Mae keeps herself slightly distant from The Circle at first, not attending many parties, leaving campus a lot and generally letting herself live as if she was working a standard 9-5 job. She left The Circle behind when she left The Circle. This didn’t work for the company. They addressed this a few times before Mae was faced with a situation that really threw her out of herself. In the middle of trying to fit in and find herself in The Circle family, Mae has some sexual encounters with a young, shy man named Francis and a slightly older, mysterious and impossible to find man who only tells her his name is Kalden. These encounters do a little bit of work towards making Mae a closer part of The Circle and helping her focus on the job itself. But this work is nothing compared to what happens as her parents continue to deal with her father’s MS and associate with her ex-boyfriend, Mercer. She had slowly grown more accustomed to being more open and public with her life, but it was Mercer’s first big resistant moment that made it sink in for her. He more or less told her that she was a part of what was wrong with the world, saying The Circle was crossing too many lines and she needed to grow up and see the truth. She left her parents house that night and had the experience that lead to her becoming the poster-child for citizen transparency.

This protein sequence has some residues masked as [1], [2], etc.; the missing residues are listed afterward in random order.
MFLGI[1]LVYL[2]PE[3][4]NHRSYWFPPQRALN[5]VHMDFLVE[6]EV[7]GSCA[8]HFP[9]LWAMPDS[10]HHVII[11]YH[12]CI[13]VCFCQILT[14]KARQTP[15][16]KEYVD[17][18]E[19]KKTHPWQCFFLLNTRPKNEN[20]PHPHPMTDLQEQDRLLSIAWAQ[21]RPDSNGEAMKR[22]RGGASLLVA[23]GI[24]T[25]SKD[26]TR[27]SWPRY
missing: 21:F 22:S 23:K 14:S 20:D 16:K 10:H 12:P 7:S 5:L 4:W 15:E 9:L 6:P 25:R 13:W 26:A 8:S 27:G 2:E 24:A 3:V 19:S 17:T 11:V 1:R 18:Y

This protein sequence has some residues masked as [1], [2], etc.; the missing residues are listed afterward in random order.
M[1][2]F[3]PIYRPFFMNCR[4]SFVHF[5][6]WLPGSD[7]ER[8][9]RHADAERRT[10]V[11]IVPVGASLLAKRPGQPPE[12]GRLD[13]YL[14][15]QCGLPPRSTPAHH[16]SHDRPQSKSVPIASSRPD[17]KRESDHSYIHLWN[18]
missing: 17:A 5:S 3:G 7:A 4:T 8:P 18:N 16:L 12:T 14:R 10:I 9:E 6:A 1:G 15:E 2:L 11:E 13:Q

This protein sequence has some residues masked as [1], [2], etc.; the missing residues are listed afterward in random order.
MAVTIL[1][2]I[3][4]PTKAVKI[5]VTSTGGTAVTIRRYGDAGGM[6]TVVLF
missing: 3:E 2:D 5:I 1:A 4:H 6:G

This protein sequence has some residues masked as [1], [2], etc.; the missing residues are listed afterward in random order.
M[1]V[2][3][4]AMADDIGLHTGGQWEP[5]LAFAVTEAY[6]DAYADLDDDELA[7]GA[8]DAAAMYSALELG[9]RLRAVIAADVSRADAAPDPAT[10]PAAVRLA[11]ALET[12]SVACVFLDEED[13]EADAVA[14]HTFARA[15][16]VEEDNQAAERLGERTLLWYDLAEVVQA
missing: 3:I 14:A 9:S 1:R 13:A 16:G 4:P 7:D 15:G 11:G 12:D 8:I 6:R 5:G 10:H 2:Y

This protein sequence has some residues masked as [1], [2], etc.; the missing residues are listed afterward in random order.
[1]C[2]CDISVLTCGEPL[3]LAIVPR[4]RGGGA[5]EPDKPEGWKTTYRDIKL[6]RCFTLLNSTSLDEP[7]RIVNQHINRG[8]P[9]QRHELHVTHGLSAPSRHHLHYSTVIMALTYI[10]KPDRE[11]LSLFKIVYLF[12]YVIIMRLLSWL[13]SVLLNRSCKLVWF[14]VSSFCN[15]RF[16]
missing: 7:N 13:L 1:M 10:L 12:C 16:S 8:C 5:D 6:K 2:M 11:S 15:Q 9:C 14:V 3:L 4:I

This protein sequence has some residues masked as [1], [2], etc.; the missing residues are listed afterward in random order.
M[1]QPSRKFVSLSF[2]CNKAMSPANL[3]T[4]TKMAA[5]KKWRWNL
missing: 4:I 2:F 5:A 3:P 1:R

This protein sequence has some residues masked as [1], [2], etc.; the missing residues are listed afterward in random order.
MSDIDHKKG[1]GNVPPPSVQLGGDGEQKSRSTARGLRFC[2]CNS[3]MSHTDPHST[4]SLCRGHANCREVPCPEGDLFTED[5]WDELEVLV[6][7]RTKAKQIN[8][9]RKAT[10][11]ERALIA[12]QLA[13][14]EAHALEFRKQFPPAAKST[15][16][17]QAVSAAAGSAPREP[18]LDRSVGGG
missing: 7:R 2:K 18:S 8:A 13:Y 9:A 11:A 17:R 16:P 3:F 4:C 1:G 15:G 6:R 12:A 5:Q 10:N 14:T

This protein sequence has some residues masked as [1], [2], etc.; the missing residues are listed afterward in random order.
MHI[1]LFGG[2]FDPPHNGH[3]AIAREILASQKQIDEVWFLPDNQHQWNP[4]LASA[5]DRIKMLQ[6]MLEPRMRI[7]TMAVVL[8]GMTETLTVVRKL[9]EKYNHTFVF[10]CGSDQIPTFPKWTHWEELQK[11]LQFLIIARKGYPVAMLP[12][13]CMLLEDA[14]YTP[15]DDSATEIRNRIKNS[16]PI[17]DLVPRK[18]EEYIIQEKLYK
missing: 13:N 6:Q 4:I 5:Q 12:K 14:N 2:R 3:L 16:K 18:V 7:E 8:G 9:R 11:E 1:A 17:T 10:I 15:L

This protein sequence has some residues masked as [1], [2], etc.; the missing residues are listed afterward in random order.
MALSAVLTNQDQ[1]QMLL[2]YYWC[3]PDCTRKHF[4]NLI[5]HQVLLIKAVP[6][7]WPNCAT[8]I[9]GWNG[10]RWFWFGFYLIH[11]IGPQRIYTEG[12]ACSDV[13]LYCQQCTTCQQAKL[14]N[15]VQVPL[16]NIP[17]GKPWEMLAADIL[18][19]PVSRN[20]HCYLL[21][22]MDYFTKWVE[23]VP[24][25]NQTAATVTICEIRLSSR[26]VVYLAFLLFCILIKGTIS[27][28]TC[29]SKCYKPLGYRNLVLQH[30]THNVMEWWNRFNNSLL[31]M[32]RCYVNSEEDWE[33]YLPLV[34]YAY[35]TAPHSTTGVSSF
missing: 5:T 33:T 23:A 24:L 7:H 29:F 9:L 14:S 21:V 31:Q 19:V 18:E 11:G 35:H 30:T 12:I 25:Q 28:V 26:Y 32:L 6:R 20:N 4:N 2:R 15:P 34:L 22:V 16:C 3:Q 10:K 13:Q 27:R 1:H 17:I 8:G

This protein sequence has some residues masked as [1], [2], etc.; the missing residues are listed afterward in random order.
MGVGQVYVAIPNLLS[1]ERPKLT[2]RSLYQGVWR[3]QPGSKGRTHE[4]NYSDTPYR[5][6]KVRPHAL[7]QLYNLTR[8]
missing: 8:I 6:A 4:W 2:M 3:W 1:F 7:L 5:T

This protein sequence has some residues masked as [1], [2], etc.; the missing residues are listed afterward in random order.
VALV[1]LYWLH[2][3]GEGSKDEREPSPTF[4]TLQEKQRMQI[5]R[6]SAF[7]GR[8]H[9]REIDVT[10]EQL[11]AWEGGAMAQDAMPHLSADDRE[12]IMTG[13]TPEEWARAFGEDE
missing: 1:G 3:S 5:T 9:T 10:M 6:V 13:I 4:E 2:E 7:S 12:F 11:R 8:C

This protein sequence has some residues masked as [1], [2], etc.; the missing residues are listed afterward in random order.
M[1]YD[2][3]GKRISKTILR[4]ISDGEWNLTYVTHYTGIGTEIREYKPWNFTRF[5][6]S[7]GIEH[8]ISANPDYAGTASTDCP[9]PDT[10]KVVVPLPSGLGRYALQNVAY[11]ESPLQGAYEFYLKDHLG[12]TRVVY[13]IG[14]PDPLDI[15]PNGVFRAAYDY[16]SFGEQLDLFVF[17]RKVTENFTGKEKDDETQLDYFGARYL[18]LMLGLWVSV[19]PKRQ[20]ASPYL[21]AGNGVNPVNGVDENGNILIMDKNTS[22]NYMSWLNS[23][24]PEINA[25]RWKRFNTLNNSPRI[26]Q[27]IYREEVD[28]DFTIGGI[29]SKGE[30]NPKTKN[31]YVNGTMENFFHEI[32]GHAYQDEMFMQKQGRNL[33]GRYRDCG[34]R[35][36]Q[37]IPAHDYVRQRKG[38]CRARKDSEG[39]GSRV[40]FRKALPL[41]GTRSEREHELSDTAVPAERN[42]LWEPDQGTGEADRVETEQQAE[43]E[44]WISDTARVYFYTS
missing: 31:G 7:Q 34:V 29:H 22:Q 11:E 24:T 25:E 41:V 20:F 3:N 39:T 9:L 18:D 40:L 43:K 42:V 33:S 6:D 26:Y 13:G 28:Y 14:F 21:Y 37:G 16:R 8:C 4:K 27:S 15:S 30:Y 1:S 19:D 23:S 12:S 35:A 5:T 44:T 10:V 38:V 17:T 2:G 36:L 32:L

Mae getting arrested really broke something in her, I think. The fear she felt at knowing she could lose her position changed how she looked at everything, and Eamon Bailey helped push that through her head. He encouraged her to feel that showing everyone everything at all times was the best way to live her life. This way of thinking, needless to say, was a game changer.